From Jared: Hawser Design Spotlight
Posted by Jared Flood on
I wanted to take some time today to share a bit about Hawser – one of my new designs in BT Fall 14. When I first started working on this garment, I hoped to adapt some of the qualities found in traditional fisherman sweaters into a more modern and flattering wardrobe item for women. Sometimes design ideas behave really well – doing exactly what you think they’ll do from concept to execution – while other times, it's more like a wrestling match. Hawser was one of those, and went through a few different iterations on its journey. Perhaps sharing some info about the design's evolution will give you some modification ideas of your own! . . An A-line silhouette is one of my favorite sweater shapes, especially for cozy, knock-around, fall and winter garments, so that’s where I began. The super-sized rope cables are quite large (A “hawser” is a thick rope or cable used for mooring or towing a ship, and is derived from the French word haucier – “to hoist”) and needed to be handled carefully to avoid overwhelming the wearer. I started with 4 – which immediately looked like too much, so took one out and went for a 3-cable arrangement. I originally drafted the garment with a traditional set-in sleeve yoke placing the two outer cables flush against the armholes. It turned out to be an unflattering, bulky fit at the shoulder, and looked to me like an awkward meeting of sleeve and body. So that idea was out. I wasn’t necessarily feeling like a raglan or round yoke would work here either, so took some time to chew on other ideas for a few days (giving an idea time to marinate is essential for me to find solutions to design problems, I've learned). . . To leave some extra room for the allover double moss stitch at the shoulder (rather than having the cable fall right on the seam line) – a drop shoulder seemed like a viable option, though I wanted to avoid the bulk of extra fabric at the underarm that a traditional drop shoulder provides. To make the upper yoke more fitted, I gave the shoulder line a more dramatic slope and added an outward-leaning slope on the armhole edge; with this new shape, the sleeve would join the body well below the shoulder, all the while avoiding an excess fabric problem of a standard drop shoulder. Things started feeling better at this point! . . The change for a (modified) drop-shoulder combined with the A-line shape threatened to created an overly boxy garment, so adding a slim sleeve that fits directly into the armhole seemed like an appropriate final touch for the fit. A bonus of having a sloped armhole opening also meant that no sleeve cap shaping would be required – the sleeve couldn't be simpler! The results still hint at that boxy look, but with a more anatomically friendly silhouette. The final shape also allows the double moss stitch to go over the shoulder (see the photo #2 above), which kept that area of the garment from becoming a visual eyesore like it was in the original. The schematic below shows the final shape (and knitting direction) of the garment – which is worked circularly from hem to underarm with the front and back of the yoke worked flat; sleeves are worked circularly in their entirety. Aside from shape and fit (the foundation of every garment) – you know I love the subtle details! There are a few little things stashed away in this design that I thought I’d highlight, as they’re sometimes less apparent in photographs. There is continuation of the 1x1 hem ribbing running up along the sweater’s side “seams” in a band, creating a visual detail that also hide the garment’s A-Line shaping (double moss stitch can start looking a little messy when shaping is worked directly into the stitch pattern). You can get a little peek of that in photo #1 above – look just below the the lower portion of the left arm. The large cable crosses – occurring over a total of 17 stitches – utilize a special yarn over technique on crossing rounds to provide a little extra slack for the working yarn as it carries across the wide cable; this keeps the finished cable from distorting or buckling. Finally, a doubled collar (knit to twice the desired depth then folded in and tacked down to the inside of the garment) gives a sturdy finish to the wide crew neck and balances out some of the bolder effects of the deep hem and large vertical motifs. .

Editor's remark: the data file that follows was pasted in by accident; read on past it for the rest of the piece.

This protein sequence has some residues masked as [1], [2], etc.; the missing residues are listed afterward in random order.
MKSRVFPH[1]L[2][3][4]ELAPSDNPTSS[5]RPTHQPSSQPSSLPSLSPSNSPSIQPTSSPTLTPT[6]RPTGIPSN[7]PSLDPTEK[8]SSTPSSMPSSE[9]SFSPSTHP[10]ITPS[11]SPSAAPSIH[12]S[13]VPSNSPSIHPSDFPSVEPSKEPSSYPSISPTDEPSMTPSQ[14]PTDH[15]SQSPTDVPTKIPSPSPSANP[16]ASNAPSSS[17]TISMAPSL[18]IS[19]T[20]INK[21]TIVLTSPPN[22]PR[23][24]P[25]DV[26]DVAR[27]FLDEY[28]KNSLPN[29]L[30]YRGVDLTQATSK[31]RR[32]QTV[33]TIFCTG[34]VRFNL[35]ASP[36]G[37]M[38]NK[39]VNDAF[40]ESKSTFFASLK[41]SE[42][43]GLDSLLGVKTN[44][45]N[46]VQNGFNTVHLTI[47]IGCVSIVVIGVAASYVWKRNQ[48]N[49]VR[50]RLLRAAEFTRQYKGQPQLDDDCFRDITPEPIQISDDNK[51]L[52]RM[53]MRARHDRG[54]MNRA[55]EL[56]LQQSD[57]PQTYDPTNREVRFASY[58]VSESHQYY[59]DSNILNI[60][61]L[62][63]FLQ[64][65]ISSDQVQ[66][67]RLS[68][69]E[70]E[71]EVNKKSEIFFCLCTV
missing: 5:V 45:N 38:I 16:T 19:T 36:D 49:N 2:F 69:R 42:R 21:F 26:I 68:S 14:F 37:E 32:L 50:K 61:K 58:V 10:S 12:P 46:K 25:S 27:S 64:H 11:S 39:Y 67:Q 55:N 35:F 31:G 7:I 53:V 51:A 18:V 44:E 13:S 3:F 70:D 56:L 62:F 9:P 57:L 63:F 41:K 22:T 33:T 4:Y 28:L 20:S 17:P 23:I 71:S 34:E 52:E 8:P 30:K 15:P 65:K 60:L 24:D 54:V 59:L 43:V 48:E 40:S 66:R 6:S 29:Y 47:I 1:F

. Here is a photo of one of my first swatches for the design, hanging out under another design swatch (this one didn’t make it into the final collection, but I have plans for her still!). All in all, it was a fun process from start to finish. I hope you've enjoyed reading about this sweater's journey, and I can’t wait to see what sort of variations start popping up out in the world! Thanks for reading and all my best, Jared